Politics is a dirty, nasty business. It can only lead from reality to hope to vision to idea to ambition to plan to effort to connection to power to realization to dogma to stasis to abuse to pain and, of course, to ruin. So, I write to ask you to get involved.
My father was in politics. He was a powerful state legislator who became Director of Legislative Services for the Great State of West Virginia. His accomplishments were many, and now he has a bridge named after him. Very few optometrists have a bridge named after them. Perhaps a couple dentists do, though. (Get it? A “bridge” named after them? Cue rim shot and laugh track.)
Why should an optometrist get involved in politics? Well, first, it’s important to define the word “involved.” That’s what scares us away. Being involved can be as easy (or as difficult) as writing a check. In some ways, that’s what is needed anyway. Of course, cash is always appropriate, as it is backed up by the full weight of the People’s Republic of China.
What, you may ask, has politics ever done for me? Well, my dear doctors, does the phrase “you have a career” ring a bell? That’s right. Politicians decide whether you do. You just haven’t lived until you have taken a day off from the office to sit in an interim meeting while lawyers and other ne’er-do-wells decide whether you should be able to take PDs or treat “guacamole,” as they call it. It will warm the cockles of your patriotic heart when you realize that we Americans have the finest form of government in the whole universe, if you exclude ants and bees. And, after you proudly learn that important and confusing fact, you will realize just how much the rest of the universe’s governments must absolutely suck.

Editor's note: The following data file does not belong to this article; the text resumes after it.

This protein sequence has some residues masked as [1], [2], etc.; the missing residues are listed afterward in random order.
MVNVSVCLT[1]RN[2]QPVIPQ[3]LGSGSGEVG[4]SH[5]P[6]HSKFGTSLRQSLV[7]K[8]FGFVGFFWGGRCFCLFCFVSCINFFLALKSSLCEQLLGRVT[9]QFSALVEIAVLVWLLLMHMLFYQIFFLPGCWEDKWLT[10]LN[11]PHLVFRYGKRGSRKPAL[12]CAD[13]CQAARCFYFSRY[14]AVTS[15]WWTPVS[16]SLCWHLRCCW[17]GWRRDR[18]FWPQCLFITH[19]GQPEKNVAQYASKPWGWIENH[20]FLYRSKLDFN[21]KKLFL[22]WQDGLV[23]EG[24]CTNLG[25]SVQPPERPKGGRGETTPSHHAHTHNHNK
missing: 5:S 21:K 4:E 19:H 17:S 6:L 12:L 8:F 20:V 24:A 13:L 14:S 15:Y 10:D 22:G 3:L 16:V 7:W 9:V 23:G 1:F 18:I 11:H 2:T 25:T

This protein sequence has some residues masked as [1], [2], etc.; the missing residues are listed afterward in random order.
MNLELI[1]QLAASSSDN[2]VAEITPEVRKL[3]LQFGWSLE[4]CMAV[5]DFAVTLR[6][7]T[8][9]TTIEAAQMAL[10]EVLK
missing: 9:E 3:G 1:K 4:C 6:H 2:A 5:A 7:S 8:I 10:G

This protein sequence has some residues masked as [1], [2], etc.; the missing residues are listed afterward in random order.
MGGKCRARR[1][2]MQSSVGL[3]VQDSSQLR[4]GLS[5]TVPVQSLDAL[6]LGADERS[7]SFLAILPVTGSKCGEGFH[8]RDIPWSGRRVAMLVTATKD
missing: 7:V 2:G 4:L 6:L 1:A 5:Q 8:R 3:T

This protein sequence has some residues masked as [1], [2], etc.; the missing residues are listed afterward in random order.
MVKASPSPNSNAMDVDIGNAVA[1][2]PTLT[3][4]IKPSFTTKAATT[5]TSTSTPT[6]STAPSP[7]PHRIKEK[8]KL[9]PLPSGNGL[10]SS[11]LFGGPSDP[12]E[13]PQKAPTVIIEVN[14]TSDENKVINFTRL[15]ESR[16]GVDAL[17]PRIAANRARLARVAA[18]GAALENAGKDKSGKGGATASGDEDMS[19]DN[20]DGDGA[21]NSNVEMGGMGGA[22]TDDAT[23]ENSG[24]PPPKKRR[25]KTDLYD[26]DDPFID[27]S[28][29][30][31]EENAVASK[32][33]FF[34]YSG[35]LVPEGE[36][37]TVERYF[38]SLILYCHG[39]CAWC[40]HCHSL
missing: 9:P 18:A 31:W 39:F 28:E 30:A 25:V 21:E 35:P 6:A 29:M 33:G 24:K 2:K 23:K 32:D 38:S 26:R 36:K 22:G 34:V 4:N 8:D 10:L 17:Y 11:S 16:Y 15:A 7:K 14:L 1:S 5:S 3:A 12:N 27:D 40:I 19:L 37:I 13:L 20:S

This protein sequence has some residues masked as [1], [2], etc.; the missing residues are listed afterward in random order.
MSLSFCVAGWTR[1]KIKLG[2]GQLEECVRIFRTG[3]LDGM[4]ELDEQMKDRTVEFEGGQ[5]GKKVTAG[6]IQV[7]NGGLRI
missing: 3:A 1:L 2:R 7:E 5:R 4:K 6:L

Can you name even one of your local state legislators? I know how you feel. I kinda lost track a couple of years ago … in 1983. BUT, you will be impressed to know that I have made a commitment to work on that issue and I should know ALL of my legislators within the next 30 days, unless of course I decide to read Sarah Palin’s book instead. (Hey, that will take some brainpower to get through!)
Remember, there are people right this second, sitting in crowded rooms, full of gruel and last night’s sour mash, deciding, essentially, what kind of car you’ll be able to afford. Now, you might not care whether you ever buy another phoropter, but it got your attention when I mentioned the “c” word, huh?
That’s right. Men and women (but mostly men because some women actually have sense, unless they represent the state of California) are sitting in old leather chairs with your future in the pile on their desks, just under the bacon-turkey wrap their assistant brought them for lunch. One mayonnaise smudge on the paper could lead to your abolishment! And there goes your cool car.
I want you to e-mail your state association and ask them for the name and number of the PAC chairperson. Call the PAC person and say that you are mad as hell and you’re not gonna take this anymore. Then, tell them that you only called to find out if they knew what movie that line was from, and then you should hang up and have your phone number changed to an unlisted one because the PAC guy or girl might assume you want to volunteer and that would mean that you may have to actually speak to a state legislator—in person. That would be horrifying. You would rather get a new job, right? I mean, you could invent the next thing that makes thighs thinner or dogs behave. There is life after optometry!
OK, I know you’re scared. Forget volunteering your time. Write the stupid check. Your profession needs you, doctor.